UN on verge of appointing as Special Envoy Mladenov to Libya
On 20 November, UN Secretary-General Antonio Guterres told the UN Security Council (UNSC) that he would name Bulgarian politician, Nikolai Mladenov, as the new UN Special Envoy to Libya, replacing Acting Special Envoy to Libya Stephanie Williams. The African nations that recently blocked Mladenov’s appointment had reportedly agreed to forgo their previous opposition to the new appointment. On 19 November, US Ambassador to the UN Kelly Craft stated that ‘Mladenov is the right choice…We look forward to consulting with the Secretary-General and this Council on potential African candidates for the UNSMIL Coordinator position.’
Mladenov was a member of the EU parliament from 2007-2009, and then Bulgarian Minister of Defence from July 2009 – January 2010. He was also Foreign Affairs Minister for Bulgaria from 2010 to 2013, and was then assigned as the Special Representative for Iraq and Head of the UN Assistance Mission for Iraq. He subsequently became UN Special Coordinator for the Middle East Peace Process. Historically, Mladenov, who is generally thought to be supportive of the US, has applied a ‘mediation approach’ to conflict resolution situations, similar to former UK Special Envoy to Libya Jonathan Powell’s notion of holding dialogue with all actors involved in any crisis without excluding spoilers or even jihadists. Mladenov appears to have been a compromise candidate, but one acceptable to the UAE and Russia.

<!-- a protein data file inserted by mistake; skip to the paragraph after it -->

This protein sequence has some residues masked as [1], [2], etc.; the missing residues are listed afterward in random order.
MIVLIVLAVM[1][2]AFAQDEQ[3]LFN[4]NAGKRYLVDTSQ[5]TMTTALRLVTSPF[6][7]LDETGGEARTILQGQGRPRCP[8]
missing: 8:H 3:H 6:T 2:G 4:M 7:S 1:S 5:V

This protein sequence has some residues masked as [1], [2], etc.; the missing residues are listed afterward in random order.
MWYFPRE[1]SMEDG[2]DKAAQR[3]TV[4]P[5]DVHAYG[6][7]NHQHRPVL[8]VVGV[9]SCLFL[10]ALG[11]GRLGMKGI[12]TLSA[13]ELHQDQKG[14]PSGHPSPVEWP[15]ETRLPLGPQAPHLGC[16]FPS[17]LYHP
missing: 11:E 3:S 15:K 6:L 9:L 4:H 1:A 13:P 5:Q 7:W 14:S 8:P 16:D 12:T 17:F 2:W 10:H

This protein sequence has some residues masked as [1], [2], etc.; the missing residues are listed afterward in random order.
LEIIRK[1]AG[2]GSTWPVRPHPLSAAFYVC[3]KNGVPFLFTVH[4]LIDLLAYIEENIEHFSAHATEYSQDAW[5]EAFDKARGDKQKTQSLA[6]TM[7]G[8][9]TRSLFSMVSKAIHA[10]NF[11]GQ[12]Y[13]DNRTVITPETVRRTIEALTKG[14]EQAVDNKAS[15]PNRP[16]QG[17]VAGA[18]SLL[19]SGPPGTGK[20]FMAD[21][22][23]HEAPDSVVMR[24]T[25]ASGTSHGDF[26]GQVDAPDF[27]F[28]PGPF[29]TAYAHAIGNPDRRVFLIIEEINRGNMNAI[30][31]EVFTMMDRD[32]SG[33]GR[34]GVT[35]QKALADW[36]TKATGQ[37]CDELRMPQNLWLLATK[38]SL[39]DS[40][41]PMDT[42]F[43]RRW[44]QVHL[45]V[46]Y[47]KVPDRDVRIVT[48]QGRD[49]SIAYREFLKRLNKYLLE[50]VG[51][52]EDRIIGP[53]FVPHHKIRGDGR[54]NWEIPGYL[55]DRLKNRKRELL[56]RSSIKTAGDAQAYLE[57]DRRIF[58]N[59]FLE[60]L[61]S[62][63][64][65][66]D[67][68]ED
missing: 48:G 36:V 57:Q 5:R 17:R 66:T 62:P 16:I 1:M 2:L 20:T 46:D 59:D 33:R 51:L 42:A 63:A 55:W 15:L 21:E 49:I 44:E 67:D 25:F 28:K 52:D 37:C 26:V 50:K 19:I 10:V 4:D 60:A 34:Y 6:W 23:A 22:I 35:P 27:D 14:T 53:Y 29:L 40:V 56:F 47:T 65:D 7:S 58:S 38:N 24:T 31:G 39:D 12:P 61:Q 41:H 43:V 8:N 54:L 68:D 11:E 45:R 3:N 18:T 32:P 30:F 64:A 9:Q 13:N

The appointment is a notable breakthrough in the UN’s objectives in Libya, given Mladenov’s extensive experience in complex and difficult conflict zones such as Iraq. However, the assignment comes at an inopportune time for the UN’s activities in Libya as it coordinates a variety of high-profile political and security dialogues. Replacing Williams at this juncture represents an acknowledgement that the latest round of dialogues will very likely not be effective and will not culminate in a fourth transitional phase. Maintaining any momentum achieved in the UN-led dialogue processes for Libya while restructuring UNSMIL’s leadership will be challenging if not impossible. It is unclear what will happen to Williams, given that she has been instrumental in the current dialogues and has established strong relations with Libya’s key actors. She might return to her role as the deputy envoy to Libya and assist Mladenov as he is introduced to the Libya sphere, then go into retirement. Alternatively, she could receive an appointment in the incoming US administration of president-elect Joe Biden, or within the UN.